Prison service is a forgotten service’
Bermuda’s prison service is a “forgotten service” according to Thad Hollis, lead negotiator for the Prison Officers Association.
Mr Hollis, who is leading talks with the Corrections Department on behalf of the association, said negotiations and collective bargaining agreements that had been in the works for as long as 20 years have resulted in little to no progress.
One of the major issues facing the prison officers at Westgate Correctional Facility is the overall lack of staff, including staff trained to deal with violent prisoners and inmates with severe mental-health issues.
He said that officers had not received a wage increase in ten years, bargaining over health insurance remained unresolved and that health and safety conditions were untenable.
Wayne Caines, the Minister of National Security, acknowledged concerns last year and said he would launch an internal investigation.
Mr Hollis told The Royal Gazette: “Back in 2001, the association, through its attorney, made a list of about 19 outstanding items in terms of occupational safety, health and training, handling violent prisoners and prisoners with mental health issues, and making sure that rehabilitation was being afforded to prisoners prior to release.
“There is a prison psychologist but prison officers are not trained as mental health professionals.
“Since then, substantively, nothing has been done — they have investigated it and it has been talked about.”
Mr Hollis said that officers got injured “as part of the job” but he had heard of some particularly serious cases including an officer being “shanked”.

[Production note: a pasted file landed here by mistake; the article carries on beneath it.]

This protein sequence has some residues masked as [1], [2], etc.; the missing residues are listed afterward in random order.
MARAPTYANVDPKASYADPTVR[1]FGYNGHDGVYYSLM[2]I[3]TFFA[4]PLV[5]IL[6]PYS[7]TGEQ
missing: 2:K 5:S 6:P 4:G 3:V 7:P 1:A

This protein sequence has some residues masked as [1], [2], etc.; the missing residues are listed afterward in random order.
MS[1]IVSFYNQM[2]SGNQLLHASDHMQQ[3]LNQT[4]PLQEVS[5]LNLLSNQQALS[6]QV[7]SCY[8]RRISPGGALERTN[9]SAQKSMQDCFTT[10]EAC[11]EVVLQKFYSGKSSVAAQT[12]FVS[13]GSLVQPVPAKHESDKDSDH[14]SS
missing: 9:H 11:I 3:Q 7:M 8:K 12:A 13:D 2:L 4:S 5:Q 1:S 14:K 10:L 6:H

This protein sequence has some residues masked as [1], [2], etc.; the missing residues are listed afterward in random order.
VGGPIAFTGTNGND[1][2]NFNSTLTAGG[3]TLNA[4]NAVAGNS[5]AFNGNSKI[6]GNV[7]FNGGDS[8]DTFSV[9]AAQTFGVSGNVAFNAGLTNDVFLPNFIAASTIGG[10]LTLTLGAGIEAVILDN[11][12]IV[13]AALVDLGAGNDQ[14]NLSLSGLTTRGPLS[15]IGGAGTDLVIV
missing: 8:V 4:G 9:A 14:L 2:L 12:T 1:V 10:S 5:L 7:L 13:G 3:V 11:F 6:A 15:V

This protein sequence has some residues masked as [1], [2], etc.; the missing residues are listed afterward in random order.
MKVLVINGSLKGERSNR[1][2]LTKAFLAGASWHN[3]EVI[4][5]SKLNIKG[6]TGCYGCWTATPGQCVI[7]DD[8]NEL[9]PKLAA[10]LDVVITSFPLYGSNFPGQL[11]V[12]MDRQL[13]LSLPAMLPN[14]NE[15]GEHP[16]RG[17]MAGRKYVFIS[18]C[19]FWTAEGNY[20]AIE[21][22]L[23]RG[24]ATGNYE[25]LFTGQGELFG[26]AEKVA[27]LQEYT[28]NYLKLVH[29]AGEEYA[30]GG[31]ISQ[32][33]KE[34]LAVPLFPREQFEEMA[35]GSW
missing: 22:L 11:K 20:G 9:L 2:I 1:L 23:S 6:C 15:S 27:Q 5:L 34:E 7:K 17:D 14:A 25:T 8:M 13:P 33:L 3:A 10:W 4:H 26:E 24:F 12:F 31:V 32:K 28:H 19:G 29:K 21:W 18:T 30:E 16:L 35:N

Fifteen new prison officers were hired last July to address some of the concerns but Mr Hollis said about 60 more were necessary. Last year, Mr Caines said that figure was 39.
Wages are another major concern because officers have had no increases despite long- term collective bargaining.
Mr Hollis said: “Prison officers have been trying to get themselves on a par with police officers.
It was an understanding back in 2009 that that would happen. An entry-level position is paid about $12,000 a year less than an entry-level constable.”
Mr Hollis there were issues with “excessive overtime” and with drugs and other contraband getting into the facility.
Infrastructural concerns at the facility include mould infestations.
Staff have staged industrial action and rehabilitation and enrichment programmes have been put on hold due to shortages.
Two officers claimed they were unduly searched and have filed grievances against a senior officer.
Mr Hollis said: “We are continuing in the collective bargaining with the Government to see if we can resolve our issues. It will probably go into arbitration.
“In terms of the other issues around the working environment and the workplace conditions and health and safety, the government minister made a commitment about a year ago that he was going to have these issues addressed and that they were being investigated, but it has sort of floundered.”
The Royal Gazette requested an interview in February with Mr Caines after his ministry announced he had met with the Department of Corrections’ Treatment of Offenders Board to discuss progress made in 2018. The request was denied.
Mr Caines said in a press release at the time: “We discussed any concerns raised and how to go about enriching the lives of inmates to help ensure that on release, they can become productive members of our community.”
The ministry did not respond to a request for a comment last night by press time.
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